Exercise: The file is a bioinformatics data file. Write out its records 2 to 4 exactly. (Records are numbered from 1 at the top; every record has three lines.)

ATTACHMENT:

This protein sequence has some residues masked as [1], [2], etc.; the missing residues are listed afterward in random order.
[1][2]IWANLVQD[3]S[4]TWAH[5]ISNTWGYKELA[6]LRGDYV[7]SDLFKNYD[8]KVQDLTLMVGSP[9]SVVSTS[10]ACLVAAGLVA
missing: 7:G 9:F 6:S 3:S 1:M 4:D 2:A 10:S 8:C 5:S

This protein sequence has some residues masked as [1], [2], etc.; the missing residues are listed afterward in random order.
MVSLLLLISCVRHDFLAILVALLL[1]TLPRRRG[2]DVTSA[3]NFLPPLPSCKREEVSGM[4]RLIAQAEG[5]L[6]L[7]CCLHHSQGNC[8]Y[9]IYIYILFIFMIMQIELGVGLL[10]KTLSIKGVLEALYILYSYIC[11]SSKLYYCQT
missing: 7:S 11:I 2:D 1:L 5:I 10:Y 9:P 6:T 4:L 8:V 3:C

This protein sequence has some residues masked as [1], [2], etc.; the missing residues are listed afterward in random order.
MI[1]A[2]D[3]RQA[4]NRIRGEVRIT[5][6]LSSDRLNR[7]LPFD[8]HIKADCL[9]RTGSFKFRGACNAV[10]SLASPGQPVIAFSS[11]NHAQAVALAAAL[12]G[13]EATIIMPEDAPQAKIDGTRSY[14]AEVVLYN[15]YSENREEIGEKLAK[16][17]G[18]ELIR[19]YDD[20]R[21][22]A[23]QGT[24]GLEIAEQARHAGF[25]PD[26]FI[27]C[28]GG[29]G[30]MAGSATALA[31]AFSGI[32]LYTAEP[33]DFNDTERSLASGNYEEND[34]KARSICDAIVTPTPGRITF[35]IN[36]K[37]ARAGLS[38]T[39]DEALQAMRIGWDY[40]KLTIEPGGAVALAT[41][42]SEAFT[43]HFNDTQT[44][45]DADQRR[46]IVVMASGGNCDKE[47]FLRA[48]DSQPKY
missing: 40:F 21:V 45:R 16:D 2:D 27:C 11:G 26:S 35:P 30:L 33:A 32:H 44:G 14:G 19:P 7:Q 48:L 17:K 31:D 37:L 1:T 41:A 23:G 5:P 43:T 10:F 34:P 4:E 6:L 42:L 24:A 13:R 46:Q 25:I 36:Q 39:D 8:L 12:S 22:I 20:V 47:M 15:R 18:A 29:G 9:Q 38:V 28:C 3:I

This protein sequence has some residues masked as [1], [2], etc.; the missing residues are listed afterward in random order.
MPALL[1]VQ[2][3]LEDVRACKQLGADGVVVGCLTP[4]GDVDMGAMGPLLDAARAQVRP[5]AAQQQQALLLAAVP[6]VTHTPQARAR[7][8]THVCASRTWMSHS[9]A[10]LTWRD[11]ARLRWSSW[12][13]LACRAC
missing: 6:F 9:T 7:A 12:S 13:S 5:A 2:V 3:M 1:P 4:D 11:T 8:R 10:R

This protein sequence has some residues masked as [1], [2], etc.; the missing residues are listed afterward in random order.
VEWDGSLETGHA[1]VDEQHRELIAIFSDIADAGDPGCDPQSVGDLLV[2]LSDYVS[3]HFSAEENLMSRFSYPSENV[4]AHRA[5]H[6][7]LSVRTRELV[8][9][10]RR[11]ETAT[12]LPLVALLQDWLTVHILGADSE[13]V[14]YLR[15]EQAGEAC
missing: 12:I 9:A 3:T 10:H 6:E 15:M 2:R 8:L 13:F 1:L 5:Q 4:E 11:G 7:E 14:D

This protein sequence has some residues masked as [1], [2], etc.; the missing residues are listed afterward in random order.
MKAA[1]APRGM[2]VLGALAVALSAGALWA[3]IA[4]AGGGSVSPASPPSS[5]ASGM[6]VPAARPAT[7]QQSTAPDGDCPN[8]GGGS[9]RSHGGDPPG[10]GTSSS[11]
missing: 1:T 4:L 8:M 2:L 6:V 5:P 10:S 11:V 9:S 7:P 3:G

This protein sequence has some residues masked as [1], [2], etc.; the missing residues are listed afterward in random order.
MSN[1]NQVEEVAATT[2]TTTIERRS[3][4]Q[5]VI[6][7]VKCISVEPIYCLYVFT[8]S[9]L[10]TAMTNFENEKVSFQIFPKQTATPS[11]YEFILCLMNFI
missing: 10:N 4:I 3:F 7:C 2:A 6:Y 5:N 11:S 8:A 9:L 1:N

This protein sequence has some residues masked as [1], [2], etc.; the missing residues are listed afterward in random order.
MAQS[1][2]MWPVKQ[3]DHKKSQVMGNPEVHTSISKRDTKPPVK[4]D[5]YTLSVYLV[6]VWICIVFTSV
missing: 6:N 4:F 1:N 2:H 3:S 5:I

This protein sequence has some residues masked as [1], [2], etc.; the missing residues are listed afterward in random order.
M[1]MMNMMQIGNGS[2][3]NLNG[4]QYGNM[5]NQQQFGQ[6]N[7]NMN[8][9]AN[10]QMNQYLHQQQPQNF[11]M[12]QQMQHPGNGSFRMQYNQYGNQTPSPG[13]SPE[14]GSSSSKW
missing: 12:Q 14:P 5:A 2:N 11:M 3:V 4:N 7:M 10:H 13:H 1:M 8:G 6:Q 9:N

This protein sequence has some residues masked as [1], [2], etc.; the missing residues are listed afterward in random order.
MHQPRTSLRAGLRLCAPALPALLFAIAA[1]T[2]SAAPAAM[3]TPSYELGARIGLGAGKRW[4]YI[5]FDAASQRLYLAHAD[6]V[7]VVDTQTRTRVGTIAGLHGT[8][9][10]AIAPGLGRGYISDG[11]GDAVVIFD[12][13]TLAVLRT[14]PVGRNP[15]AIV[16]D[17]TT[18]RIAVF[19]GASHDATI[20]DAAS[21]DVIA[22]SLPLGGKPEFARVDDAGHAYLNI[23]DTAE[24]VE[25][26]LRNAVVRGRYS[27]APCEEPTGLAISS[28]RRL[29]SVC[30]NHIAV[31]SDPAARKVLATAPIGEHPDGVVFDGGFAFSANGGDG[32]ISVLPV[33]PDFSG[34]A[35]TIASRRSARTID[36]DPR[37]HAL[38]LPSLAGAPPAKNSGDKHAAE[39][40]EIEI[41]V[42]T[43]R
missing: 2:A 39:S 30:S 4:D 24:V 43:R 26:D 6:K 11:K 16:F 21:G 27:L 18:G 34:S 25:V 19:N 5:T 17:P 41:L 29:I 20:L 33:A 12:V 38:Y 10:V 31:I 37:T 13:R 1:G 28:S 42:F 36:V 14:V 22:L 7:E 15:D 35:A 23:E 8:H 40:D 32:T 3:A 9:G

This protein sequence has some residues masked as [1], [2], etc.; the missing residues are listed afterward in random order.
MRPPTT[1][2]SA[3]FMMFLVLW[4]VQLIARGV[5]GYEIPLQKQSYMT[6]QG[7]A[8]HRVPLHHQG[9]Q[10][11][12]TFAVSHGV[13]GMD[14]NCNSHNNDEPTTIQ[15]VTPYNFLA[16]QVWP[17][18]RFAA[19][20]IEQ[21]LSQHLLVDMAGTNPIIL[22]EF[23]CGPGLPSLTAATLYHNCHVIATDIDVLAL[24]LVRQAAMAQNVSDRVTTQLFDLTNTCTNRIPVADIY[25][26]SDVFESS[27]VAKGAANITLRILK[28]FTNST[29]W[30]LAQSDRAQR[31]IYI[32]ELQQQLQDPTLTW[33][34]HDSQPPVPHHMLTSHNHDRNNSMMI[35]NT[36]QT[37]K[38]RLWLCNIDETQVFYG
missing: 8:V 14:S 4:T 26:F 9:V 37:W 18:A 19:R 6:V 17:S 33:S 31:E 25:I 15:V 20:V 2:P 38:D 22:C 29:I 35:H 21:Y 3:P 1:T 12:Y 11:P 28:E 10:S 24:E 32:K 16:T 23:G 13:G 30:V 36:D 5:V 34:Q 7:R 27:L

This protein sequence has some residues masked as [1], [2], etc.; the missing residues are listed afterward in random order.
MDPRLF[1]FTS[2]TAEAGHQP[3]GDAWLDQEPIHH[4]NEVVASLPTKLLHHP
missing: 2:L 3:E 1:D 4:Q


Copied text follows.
This protein sequence has some residues masked as [1], [2], etc.; the missing residues are listed afterward in random order.
MVSLLLLISCVRHDFLAILVALLL[1]TLPRRRG[2]DVTSA[3]NFLPPLPSCKREEVSGM[4]RLIAQAEG[5]L[6]L[7]CCLHHSQGNC[8]Y[9]IYIYILFIFMIMQIELGVGLL[10]KTLSIKGVLEALYILYSYIC[11]SSKLYYCQT
missing: 7:S 11:I 2:D 1:L 5:I 10:Y 9:P 6:T 4:L 8:V 3:C

This protein sequence has some residues masked as [1], [2], etc.; the missing residues are listed afterward in random order.
MI[1]A[2]D[3]RQA[4]NRIRGEVRIT[5][6]LSSDRLNR[7]LPFD[8]HIKADCL[9]RTGSFKFRGACNAV[10]SLASPGQPVIAFSS[11]NHAQAVALAAAL[12]G[13]EATIIMPEDAPQAKIDGTRSY[14]AEVVLYN[15]YSENREEIGEKLAK[16][17]G[18]ELIR[19]YDD[20]R[21][22]A[23]QGT[24]GLEIAEQARHAGF[25]PD[26]FI[27]C[28]GG[29]G[30]MAGSATALA[31]AFSGI[32]LYTAEP[33]DFNDTERSLASGNYEEND[34]KARSICDAIVTPTPGRITF[35]IN[36]K[37]ARAGLS[38]T[39]DEALQAMRIGWDY[40]KLTIEPGGAVALAT[41][42]SEAFT[43]HFNDTQT[44][45]DADQRR[46]IVVMASGGNCDKE[47]FLRA[48]DSQPKY
missing: 40:F 21:V 45:R 16:D 2:D 27:C 11:G 26:S 35:P 30:L 33:A 32:H 44:G 14:G 19:P 7:Q 48:L 17:K 31:D 37:L 1:T 41:A 23:G 5:P 43:T 10:F 34:P 4:E 6:L 42:L 24:A 13:R 46:Q 25:I 36:Q 39:D 8:L 12:S 22:I 20:V 47:M 15:R 18:A 29:G 9:Q 38:V 28:C 3:I

This protein sequence has some residues masked as [1], [2], etc.; the missing residues are listed afterward in random order.
MPALL[1]VQ[2][3]LEDVRACKQLGADGVVVGCLTP[4]GDVDMGAMGPLLDAARAQVRP[5]AAQQQQALLLAAVP[6]VTHTPQARAR[7][8]THVCASRTWMSHS[9]A[10]LTWRD[11]ARLRWSSW[12][13]LACRAC
missing: 6:F 9:T 7:A 12:S 13:S 5:A 2:V 3:M 1:P 4:D 11:T 8:R 10:R